Secretary of State Corey Stapleton’s allegations of voter fraud in Montana has widened a rift with elections officers across the state, some of whom want the elections chief to dial back his rhetoric. As they prepare to meet for their annual convention Tuesday, elections officials are hoping to rebuild relations with Stapleton, whose combative style has left some put off. “We are hoping for better communications with the secretary of state, and I’m hopeful that will happen in the near future,” said Regina Plettenberg, the election administrator from Ravalli County and president of the Montana Association of Clerk & Recorders and Election Administrators. Tensions have been building for months amid turmoil within Stapleton’s administration. Stapleton has been without a communications director since May. Two weeks ago, Stapleton’s director of elections and voter services, Derek Oestreicher, abruptly departed after a falling out that neither side wants to discuss publicly. And on Monday, a former deputy chief of staff, Stephanie Hess, began working for the state Auditor’s office.Full Article: Voter fraud allegations roil Montana elections officials | The Herald.
North Carolina: Elections rule would make false voter fraud reports a felony | The North State Journal
The North Carolina State Board of Elections held a public comment hearing Monday, soliciting input on a proposed rule that will make falsely reporting voter fraud a felony. The new rule would also require protesters to describe facts, reveal if a lawyer helped them make their claims, and say whether they have any witnesses to the alleged voter fraud. ”We all know laws are written by human beings, and sometimes they’re not very clear.” said Executive Director of the N.C. Republican Party Dallas Woodhouse, who opposes the rule change. “This issue of protest is amazingly clear in the statute. It is written specifically how to do it and what is required of the voter. [The State Board of Elections] does not have the power to rewrite the statute.Full Article: Elections rule would make false voter fraud reports a felony – The North State Journal.
North Carolina: How much proof is needed for a voter fraud allegation? Board of Elections considers stiffer standards | News & Observer
Republicans and voting-rights advocates went head-to-head over a proposal that would have people make fact-based claims when they allege voters have committed fraud. The State Board of Elections has proposed a stiffer standard for elections protests that would have people describe facts, say whether a lawyer helped them make their claims, and say whether they have any witnesses. The rule is being considered in the aftermath of the November election and the close race between Republican Gov. Pat McCrory and Democrat Roy Cooper. Republicans filed complaints in more than 50 counties alleging ballots were cast by dead people, felons, and people who voted in other states. Most of those complaints were dismissed, but they helped delay vote counts.Full Article: How much proof is needed for a voter fraud allegation? NC board considers stiffer standards | News & Observer.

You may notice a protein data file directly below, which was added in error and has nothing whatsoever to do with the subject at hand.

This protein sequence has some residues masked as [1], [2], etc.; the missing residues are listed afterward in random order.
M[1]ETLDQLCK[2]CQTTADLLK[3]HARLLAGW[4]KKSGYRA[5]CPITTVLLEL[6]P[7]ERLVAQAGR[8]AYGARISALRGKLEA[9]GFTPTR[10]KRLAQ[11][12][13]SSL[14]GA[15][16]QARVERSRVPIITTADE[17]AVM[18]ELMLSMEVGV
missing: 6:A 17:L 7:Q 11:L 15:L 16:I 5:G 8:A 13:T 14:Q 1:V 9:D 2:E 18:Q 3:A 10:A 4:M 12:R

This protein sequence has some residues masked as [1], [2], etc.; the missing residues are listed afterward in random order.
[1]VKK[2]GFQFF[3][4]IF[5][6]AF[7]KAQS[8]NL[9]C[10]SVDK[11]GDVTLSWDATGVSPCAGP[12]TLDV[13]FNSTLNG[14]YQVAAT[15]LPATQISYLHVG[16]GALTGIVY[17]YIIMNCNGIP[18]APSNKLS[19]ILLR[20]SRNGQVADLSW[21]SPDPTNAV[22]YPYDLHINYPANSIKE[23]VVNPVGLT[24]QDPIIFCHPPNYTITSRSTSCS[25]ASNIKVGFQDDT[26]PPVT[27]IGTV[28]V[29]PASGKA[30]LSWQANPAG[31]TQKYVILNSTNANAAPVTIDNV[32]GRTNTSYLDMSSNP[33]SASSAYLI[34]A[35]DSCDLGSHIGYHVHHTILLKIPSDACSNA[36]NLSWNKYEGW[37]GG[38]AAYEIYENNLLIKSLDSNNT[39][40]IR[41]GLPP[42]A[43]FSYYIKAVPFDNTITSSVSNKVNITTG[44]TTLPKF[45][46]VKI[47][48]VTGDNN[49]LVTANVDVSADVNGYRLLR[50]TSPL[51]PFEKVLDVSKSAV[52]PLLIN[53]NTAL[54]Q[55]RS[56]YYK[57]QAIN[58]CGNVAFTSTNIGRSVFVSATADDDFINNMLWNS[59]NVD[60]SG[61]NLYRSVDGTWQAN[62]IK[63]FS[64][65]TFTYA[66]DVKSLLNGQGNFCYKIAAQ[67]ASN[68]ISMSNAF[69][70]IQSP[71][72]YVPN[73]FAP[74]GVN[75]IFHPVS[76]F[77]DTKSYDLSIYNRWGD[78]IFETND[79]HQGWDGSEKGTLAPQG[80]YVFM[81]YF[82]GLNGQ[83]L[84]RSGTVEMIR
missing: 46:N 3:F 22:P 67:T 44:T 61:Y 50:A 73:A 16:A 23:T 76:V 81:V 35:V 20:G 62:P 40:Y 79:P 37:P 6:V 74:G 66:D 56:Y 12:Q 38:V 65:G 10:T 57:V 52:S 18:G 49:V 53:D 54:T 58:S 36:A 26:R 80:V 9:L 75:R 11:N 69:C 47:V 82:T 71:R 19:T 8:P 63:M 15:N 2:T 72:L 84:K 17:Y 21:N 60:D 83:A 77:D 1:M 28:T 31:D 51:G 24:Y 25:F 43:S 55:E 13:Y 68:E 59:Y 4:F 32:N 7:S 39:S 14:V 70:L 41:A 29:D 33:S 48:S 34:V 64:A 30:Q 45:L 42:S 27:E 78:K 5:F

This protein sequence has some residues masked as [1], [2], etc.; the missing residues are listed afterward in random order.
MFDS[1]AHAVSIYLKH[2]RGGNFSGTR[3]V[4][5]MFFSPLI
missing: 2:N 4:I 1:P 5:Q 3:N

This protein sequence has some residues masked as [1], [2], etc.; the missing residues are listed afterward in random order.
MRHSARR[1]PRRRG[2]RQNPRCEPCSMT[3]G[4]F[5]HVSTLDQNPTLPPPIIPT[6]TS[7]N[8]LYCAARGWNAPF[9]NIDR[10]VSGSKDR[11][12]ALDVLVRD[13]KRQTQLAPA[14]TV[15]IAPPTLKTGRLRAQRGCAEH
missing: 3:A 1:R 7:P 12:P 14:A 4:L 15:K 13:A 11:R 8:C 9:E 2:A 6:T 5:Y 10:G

Ohio: Voter fraud is rare, Secretary of state tells Trump’s election integrity commission | Cleveland Plain Dealer
Soon after taking office, President Donald Trump assembled an election integrity commission to investigate his theory that millions of people voted illegally in last year’s presidential election. On Monday, Ohio’s top election official wrote in a letter to Trump’s panel that it didn’t happen in Ohio, a swing states crucial to Trump’s victory. … Ohio Secretary of State Jon Husted told Trump’s commission his office identified 153 “irregularities” in Ohio during the 2016 election, in which 5.6 million Ohioans cast presidential ballots out of 7.9 million registered voters. His office referred 52 cases for further investigation and prosecution, including 22 individuals who voted in more than one state.Full Article: Voter fraud is rare, Ohio secretary of state tells Trump's election integrity commission | cleveland.com.